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MAPPING INTEGRITY THREATS
by making judgments that disproportionately advantage one side. Other pos-
sible individual perpetrators include coaches, doctors, trainers –anyone in a
position to influence performance directly. Most match fixing is undertaken in
exchange for bribes by gambling or other corrupt interests that expect wind-
fall earnings when match results go according to plan. Needless to say, sports
that earn popular notoriety for being “crooked”, such as boxing, develop im-
age problems that may linger for decades.
A second species of gambling-related integrity threat is a recent innovation,
“spot” or “occurrence” fixing
– the practice of “proposition betting” on
the timing or occurrence of discrete events that routinely transpire during
regulation play, such as, in football, goals scored (timing, total number, or
number by team) or the team or player assessed the first foul or caution, or
the time of entrance of the first substitute player, and so on.
13
The almost hap-
penstance, fleeting nature of the occurrence-fixing payoff moment and the
rise of “live betting” – in which spot bets may be placed as the match is being
played–makes detection and policing particularly difficult. Meanwhile, illegal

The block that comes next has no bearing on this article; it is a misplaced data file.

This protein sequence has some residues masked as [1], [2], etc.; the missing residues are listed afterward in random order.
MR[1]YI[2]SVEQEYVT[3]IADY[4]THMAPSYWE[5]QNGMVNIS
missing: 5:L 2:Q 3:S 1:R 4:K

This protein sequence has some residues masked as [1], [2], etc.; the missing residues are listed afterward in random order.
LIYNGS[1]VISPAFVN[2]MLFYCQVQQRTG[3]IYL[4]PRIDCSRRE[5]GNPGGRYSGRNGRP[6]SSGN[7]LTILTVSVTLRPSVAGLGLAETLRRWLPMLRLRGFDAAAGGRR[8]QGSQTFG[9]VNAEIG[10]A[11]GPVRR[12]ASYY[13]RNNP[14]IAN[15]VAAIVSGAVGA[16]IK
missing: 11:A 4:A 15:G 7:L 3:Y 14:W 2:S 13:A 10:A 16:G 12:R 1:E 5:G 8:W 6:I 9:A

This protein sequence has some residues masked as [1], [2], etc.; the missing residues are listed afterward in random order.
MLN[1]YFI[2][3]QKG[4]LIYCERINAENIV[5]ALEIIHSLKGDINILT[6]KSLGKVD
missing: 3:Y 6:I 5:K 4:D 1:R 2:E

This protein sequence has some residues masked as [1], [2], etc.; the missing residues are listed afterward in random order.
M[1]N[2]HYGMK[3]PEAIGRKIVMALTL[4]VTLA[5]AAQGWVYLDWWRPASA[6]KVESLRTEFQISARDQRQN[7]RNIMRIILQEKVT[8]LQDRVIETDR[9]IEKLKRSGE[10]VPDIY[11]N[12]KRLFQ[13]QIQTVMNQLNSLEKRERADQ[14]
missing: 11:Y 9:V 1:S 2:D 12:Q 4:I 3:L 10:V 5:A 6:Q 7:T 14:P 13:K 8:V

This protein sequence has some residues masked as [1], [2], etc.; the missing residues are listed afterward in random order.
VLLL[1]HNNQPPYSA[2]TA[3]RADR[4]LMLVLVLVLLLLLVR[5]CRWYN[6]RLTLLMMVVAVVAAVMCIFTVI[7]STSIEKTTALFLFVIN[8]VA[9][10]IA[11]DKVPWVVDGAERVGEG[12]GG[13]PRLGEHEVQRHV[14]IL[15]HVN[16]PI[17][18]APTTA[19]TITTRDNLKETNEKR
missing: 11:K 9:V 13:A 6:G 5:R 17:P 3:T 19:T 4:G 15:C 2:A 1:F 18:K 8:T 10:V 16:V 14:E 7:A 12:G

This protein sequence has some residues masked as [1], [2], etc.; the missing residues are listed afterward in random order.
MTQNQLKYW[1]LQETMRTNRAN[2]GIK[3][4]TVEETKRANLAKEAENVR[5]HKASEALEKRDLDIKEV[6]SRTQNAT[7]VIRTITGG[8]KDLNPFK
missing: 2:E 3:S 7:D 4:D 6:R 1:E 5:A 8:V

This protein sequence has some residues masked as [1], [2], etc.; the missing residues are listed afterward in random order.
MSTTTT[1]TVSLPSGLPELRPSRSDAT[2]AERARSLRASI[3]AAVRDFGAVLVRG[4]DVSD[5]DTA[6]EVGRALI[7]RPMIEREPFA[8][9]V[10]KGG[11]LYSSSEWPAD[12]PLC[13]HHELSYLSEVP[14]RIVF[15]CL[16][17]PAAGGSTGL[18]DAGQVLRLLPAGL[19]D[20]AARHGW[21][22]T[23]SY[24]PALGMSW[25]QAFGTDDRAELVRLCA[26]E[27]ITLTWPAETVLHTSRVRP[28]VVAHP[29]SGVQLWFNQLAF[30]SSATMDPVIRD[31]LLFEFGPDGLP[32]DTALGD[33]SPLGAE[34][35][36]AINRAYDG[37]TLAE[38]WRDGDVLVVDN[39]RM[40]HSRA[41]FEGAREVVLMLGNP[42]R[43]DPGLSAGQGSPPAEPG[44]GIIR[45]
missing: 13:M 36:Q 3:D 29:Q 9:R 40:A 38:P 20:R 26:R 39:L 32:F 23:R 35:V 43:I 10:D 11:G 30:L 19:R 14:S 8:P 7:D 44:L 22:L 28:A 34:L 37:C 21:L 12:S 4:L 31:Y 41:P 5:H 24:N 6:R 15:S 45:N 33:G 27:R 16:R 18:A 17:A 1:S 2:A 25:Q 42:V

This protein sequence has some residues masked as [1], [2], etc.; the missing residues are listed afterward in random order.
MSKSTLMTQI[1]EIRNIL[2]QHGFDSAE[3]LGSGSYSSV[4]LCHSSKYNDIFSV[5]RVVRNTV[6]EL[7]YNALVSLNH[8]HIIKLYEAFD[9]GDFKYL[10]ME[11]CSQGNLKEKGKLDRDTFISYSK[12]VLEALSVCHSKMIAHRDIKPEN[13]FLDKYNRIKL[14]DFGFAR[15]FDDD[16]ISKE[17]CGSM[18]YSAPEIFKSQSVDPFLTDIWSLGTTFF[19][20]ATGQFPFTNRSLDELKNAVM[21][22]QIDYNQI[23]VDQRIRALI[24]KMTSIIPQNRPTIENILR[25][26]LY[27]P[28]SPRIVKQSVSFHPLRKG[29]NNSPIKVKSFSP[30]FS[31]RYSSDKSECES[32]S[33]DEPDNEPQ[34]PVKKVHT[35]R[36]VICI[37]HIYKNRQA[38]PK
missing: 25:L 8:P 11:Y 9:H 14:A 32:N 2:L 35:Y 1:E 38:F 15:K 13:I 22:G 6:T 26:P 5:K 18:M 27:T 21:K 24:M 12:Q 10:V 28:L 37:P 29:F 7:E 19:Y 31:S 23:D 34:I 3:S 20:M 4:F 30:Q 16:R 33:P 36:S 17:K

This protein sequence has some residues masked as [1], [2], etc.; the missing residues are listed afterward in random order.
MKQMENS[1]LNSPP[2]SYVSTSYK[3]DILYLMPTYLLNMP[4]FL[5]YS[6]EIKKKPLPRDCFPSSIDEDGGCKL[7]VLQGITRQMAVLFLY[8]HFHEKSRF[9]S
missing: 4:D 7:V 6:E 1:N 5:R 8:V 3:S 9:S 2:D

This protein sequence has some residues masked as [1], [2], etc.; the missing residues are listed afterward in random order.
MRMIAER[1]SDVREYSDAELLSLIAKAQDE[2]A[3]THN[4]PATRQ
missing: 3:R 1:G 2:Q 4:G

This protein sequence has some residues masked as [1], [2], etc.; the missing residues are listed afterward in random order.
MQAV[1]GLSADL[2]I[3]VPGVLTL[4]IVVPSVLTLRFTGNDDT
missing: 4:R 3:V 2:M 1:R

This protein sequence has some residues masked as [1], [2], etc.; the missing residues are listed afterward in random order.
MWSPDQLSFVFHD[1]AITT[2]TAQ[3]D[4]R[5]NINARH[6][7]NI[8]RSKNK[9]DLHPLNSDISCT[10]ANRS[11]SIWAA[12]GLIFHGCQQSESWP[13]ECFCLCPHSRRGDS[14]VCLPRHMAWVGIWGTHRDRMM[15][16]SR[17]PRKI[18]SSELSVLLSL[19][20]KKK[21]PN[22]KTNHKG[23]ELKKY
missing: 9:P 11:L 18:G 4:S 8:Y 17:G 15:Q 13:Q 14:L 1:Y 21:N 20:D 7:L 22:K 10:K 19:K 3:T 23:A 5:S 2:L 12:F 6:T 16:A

gambling syndicates are becoming increasingly adept in the deployment of
advanced information technology to arrange and monitor illicit bets.
The most common form of occurrence-fixing is point-shaving, whereby a
player deliberately fails to take advantage of a scoring opportunity or actively
causes mistakes or fouls to give the opponent an advantage. Officials may also
conspire to facilitate point-shaving, as did American professional basketball
referee Tim Donaghy before he was caught and imprisoned in 2007. Donaghy
influenced point spreads by, among other techniques, selectively awarding
(or failing to call) fouls. A recent instance that caused uproar in international
cricket circles involved two Pakistani bowlers, who were alleged to have deliv-
ered “no balls” at predetermined moments in test matches during their 2010
tour of England. Although the no-ball penalty of a run added to the opposing
team’s score is unlikely to affect the final result, the event compromises the
match’s uncertainty and provides opportunities for defrauding bookmakers.
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© MONITOR QUEST LTD. 2011
GUARDING THE GAME Preserving the Integrity of Sport
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